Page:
curio.us United States
del.icio.us United States
go.to Tonga
goo.gl Greenland
instagr.am Armenia
itun.es Spain
its.me Montenegro
who.is Iceland
pep.si Slovenia
youtu.be Belgium
Croatian language, and also Serbian language
pogledaj.to Tonga Pogledaj to (meaning "look at that")
poljubi.me .me Poljubi me (means "kiss me")
vidi.me .me Vidi me (means "see me")
Czech language
Uloz.to .to Ulož to (means "Save it")
Zkoukni.to .to Zkoukni to (means "Look at that")
Danish language
findbolig.nu .nu Find bolig nu (means "find residence now")
fri-o.st .st FRI OST (means "free cheese"—free as in free software), the name of a camp at Roskilde Festival
Dutch language
kijk.nu .nu Kijk Nu (means "look now")
zoek.je .je zoek je (means "look for")
huis.je .je huisje (means "little house")
ontdek.me .me Ontdek me (means "discover me")
French language
aucun.info .info « aucun info » ("no info"), a base for FreeDNS subdomains. Defunct as of June 2011.
benefice.net .net « bénéfice net » ("net profit"), a business-related news site
gayet.net .net « gayet net » ("Quite net/clear"), a friend finder site
c.la, cest.la Laos « c'est là » ("it's there") or « allez là » ("go there") are commonly used as redirectors
ecriva.in India « écrivain » ("writer"), currently has a vague placeholder page.
louez.ca Canada « louez ça » ("rent that"), a list of Montréal homes for rent
moi.je Jersey « moi, je » ("me, I"), a home of personal pages
operationmontreal.net .net « Opération Montréal net » ("operation: clean Montreal"), a city beautification site
teu.be Belgium « teubé » ("dumb"), a collaborative blog
voyez.ca Canada « voyez.ça » ("see that"), a collection of images
German language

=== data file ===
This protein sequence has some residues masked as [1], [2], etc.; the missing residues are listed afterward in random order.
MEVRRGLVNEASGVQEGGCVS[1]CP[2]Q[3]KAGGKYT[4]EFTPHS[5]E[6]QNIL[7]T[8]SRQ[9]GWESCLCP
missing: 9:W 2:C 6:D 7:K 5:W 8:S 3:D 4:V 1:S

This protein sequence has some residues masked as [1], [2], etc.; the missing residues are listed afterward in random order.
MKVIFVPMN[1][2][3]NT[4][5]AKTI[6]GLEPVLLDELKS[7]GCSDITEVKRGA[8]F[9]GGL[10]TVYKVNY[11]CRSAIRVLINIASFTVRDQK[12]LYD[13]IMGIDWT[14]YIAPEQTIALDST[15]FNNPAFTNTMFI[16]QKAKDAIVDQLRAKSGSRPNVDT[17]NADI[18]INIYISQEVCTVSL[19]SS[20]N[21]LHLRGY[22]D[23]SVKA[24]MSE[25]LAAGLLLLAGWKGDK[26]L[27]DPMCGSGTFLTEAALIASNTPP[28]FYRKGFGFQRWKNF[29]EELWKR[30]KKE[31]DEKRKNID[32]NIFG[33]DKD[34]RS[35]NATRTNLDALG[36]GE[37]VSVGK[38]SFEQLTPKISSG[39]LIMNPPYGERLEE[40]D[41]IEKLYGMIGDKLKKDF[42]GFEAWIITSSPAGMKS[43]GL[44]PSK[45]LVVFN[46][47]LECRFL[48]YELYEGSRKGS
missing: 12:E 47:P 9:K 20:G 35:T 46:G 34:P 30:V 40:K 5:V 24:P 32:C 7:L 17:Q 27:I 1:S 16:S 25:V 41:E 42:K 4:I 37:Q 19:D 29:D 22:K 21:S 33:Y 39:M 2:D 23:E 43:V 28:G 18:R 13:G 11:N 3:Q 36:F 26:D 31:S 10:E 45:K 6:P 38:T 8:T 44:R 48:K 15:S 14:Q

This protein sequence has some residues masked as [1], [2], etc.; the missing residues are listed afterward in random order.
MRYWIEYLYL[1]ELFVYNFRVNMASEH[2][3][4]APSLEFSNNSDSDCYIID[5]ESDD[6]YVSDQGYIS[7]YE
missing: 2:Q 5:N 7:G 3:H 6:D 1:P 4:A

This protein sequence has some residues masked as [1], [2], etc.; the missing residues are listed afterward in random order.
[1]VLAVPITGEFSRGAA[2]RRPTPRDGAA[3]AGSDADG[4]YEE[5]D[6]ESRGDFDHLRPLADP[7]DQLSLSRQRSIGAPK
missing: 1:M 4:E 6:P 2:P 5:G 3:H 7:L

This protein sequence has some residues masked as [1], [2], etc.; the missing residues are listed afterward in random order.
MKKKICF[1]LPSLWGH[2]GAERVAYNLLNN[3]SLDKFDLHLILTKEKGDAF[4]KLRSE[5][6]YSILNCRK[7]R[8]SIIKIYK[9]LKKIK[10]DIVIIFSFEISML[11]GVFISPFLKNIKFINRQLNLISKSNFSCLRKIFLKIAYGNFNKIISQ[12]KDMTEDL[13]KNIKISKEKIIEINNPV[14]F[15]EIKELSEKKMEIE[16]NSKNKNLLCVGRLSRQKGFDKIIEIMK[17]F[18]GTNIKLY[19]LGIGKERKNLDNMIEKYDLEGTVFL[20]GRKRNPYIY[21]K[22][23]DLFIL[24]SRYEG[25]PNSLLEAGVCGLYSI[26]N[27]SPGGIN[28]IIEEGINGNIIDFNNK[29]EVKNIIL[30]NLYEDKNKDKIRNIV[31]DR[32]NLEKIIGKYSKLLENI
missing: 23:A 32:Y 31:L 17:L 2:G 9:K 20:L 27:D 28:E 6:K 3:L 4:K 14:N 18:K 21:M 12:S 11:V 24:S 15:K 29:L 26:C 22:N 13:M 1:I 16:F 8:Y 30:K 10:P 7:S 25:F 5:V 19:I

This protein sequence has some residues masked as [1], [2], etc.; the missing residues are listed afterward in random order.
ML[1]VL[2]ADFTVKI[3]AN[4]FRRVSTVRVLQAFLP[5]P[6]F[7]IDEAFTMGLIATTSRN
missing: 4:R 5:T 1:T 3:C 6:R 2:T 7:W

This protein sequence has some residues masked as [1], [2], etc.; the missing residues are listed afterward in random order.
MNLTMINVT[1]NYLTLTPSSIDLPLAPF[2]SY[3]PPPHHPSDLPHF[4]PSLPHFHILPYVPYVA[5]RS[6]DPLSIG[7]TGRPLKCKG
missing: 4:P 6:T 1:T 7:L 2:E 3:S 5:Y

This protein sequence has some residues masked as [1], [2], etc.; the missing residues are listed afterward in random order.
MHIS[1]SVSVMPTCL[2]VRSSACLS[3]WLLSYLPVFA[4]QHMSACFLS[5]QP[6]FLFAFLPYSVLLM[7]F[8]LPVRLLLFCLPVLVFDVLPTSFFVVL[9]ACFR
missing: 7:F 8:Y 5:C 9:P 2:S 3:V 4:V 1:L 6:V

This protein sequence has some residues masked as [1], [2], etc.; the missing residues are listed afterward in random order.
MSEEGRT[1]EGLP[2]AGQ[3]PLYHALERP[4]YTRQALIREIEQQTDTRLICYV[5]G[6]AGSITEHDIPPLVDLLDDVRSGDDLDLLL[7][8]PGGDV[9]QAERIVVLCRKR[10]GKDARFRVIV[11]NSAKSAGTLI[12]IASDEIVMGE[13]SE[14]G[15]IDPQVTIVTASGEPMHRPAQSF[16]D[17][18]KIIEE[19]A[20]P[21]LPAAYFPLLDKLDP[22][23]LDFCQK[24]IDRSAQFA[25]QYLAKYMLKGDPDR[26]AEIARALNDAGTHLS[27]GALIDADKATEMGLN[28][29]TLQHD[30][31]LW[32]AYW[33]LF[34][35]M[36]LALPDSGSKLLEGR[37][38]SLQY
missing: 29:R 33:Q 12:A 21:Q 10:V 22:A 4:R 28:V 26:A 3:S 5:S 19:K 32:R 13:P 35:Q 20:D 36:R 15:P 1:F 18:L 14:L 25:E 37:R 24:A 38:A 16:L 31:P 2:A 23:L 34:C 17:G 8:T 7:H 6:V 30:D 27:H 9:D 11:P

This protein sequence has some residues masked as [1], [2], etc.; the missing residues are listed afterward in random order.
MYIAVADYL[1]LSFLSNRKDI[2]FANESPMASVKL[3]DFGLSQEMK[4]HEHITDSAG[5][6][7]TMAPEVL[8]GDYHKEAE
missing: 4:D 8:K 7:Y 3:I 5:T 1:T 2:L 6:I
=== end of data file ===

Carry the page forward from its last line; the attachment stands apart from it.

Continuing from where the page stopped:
geboren.am Armenia « geboren am » ("born on")
bullypara.de Germany « Bullyparade » (a German comedy show)
gibts.net .net « gibt's net » (local dialect form for "gibt es nicht!" ("does not exist") in the sense of "that's impossible!")
klingt.org .org « klingt org » (Viennese for “sounds nasty/terrible”)
raba.tt Trinidad and Tobago « Rabatt » ("discount")
schokola.de Germany « Schokolade » ("chocolate")
ueberwin.de Germany « Überwinde » ("overcome")
Naturli.ch Switzerland « Natürlich » ("natural.ly")
autom.at Austria « Automat» ("automat")
fals.ch Switzerland « falsch » ("wrong", "false")
koe.stli.ch Switzerland « köstlich » ("delicious")
linuxbu.ch Switzerland « linuxbuch » ("Linux book")
Hungarian language
erdely.ma Morocco « Erdély ma » ("Transylvania Today"), since "ma" means today in Hungarian
felvidek.ma Morocco « Felvidék ma » (means: Upper Hungary Today).
kapd.be Belgium « Kapd be » (means: suck.it).
magyarorszag.ma Morocco « Magyarország ma » (means: Hungary Today).
semmi.se Sweden « Semmi se » (means: nothing at all).
Indonesian language
kro.co Colombia « kroco » ("small snail"), URL shortener
Italian language
vai.li Liechtenstein « vai li » ("go there"), a redirector
Mandarin Chinese
zul.in India zū lìn (means: rent, lease, hire)